With a unique, sparse drawing style that contrasted greatly with other cartoons of the day, not to mention the novelty of a human character in a field crowded with talking mice, rabbits, and bears, the Mr. Magoo series won accolades for UPA. Two Magoo cartoons won the Academy Award for Best Short Subject (Cartoons): When Magoo Flew in 1953 and Magoo's Puddle Jumper in 1955.
In 1951, UPA scored another hit with Gerald McBoing-Boing, based on a story by Dr. Seuss. Gerald McBoing-Boing won UPA another Academy Award, and several UPA cartoons would receive Oscar nominations in the next few years, fifteen between 1949 and 1959. The "UPA style" began to influence significant changes at the other major animation studios, including Warner Bros., MGM, and even Disney, ushering in a new era of experimentation in animation.
By the mid-1950s, UPA also began producing very clever and stylized TV advertising commercials for major clients like Coca-cola, Tang, Aqua-Velva, Bell System, Piel's Beer, Proctor and Domino Sugar.
In 1956, Steve Bosustow secured a CBS contract for UPA to produce a television series that brought new talent to the studio, and a brand new energy emerged under the supervision of Bobe Cannon. Talents such as Ernie Pintoff, Fred Crippen, Jimi Muricami, George Dunning, Mel Leven, Auri Batalia, Ozzie Evans, and many more, gave this short lived show a wide variety of new looks in animation. But, as the major Hollywood studios began cutting back and shutting down their animation studios in the early 1960s, UPA was in financial straits, and Steve Bosustow sold the studio to a new producer, Henry G. Saperstein. Saperstein turned UPA's focus to television to sustain itself. UPA expanded the Mr. Magoo series and brought it to television, along with other animated series, including an adaptation of the comic strip Dick Tracy.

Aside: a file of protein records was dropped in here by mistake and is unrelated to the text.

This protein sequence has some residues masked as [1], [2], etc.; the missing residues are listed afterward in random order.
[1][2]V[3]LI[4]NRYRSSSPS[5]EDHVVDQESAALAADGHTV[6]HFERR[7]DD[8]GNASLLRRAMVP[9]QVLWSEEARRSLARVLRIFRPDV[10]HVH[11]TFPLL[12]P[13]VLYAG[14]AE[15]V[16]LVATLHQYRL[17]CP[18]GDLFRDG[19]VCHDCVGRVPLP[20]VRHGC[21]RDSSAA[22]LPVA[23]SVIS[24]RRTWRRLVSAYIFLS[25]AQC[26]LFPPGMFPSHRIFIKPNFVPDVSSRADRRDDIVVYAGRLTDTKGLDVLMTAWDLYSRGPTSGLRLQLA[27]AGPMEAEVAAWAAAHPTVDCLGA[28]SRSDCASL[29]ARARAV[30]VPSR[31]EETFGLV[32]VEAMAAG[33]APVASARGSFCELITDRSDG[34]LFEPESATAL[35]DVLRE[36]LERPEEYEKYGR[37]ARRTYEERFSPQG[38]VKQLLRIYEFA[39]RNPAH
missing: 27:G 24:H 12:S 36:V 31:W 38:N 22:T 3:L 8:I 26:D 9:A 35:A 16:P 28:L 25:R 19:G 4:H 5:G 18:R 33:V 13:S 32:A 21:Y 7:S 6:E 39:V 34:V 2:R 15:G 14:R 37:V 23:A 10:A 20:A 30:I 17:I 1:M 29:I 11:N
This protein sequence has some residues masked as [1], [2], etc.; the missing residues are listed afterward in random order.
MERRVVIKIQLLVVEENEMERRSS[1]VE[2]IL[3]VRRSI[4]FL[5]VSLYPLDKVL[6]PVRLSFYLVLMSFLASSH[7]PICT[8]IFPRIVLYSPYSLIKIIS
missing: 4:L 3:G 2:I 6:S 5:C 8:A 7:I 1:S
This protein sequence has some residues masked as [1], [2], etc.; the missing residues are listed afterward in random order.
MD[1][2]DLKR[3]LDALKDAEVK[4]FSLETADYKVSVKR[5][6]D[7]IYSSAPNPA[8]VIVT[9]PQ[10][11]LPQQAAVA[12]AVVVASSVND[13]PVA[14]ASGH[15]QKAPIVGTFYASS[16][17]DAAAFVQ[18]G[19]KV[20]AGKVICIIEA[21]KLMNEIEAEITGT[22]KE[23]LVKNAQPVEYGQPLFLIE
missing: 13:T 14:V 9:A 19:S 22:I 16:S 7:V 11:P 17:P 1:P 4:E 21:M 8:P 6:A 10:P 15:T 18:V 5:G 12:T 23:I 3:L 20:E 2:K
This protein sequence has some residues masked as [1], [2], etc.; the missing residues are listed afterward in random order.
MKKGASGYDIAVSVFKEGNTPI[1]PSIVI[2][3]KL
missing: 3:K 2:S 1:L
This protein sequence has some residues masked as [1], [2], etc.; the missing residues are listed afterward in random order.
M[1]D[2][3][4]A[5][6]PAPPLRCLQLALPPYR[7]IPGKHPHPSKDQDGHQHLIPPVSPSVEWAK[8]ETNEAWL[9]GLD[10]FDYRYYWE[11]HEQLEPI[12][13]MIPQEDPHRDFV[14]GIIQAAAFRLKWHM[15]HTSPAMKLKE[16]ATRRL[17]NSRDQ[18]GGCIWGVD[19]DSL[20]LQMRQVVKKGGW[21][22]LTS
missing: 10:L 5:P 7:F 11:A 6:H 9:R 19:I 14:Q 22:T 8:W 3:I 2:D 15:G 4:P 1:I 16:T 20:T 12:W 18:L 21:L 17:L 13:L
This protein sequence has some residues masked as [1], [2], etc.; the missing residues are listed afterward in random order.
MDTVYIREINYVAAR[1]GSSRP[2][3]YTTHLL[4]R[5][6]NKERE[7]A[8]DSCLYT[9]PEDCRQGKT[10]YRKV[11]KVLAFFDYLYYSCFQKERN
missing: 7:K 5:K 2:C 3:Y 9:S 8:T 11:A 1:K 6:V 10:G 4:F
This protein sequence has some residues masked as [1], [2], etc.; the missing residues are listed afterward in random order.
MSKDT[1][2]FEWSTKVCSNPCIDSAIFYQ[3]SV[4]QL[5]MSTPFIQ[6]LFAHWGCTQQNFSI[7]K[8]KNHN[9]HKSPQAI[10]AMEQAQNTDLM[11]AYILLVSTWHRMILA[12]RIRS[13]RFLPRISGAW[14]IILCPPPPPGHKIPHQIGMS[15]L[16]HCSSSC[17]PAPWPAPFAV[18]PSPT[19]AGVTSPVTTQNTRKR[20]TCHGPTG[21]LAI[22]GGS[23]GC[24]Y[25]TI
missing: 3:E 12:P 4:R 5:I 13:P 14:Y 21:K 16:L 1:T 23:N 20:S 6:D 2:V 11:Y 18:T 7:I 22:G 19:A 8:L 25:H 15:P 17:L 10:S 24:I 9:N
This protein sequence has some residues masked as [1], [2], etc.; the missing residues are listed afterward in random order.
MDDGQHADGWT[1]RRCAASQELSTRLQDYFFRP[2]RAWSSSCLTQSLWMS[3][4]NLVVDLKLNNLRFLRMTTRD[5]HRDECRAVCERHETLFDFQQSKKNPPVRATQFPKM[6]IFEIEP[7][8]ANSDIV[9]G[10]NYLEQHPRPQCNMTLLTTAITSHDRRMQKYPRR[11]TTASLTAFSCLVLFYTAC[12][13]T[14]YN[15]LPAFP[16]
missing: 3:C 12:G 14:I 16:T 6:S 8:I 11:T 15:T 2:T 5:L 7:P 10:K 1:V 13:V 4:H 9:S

Saperstein kept UPA afloat in the 1960s and beyond by abandoning animation production completely after the animation studio closed permanently in 1964 and sold off UPA's library of cartoons, although the studio retained the licenses and copyrights on Mr. Magoo, Gerald McBoing-Boing and the other UPA characters. This led to UPA contracting with DePatie-Freleng Enterprises studio to produce a new animated series called What's New Mr. Magoo? in September 1977.
In 1970, Saperstein led UPA into a contract with Toho Studios of Japan to distribute its "giant monster" movies in America. Theatrical releases, and especially TV syndication, of the Toho monster movies created a new cult movie market for Japanese monster movies, and such long-running television movie syndication packages such as Creature Double Feature exposed the Toho movie monsters to young American audiences, who embraced them and helped them maintain their popularity throughout the 1970s and 1980s.
When Toho began producing a new generation of monster movies in the late 1980s, beginning with Godzilla 1985, UPA capitalized on its Toho contract and helped introduce the new kaiju features to the Western world.
Because of its long association with Toho, UPA is better known to cult-movie fans today as Toho's American distributor rather than a pioneer of animated cartoons. But the legacy of UPA is an important chapter in the history of American animation.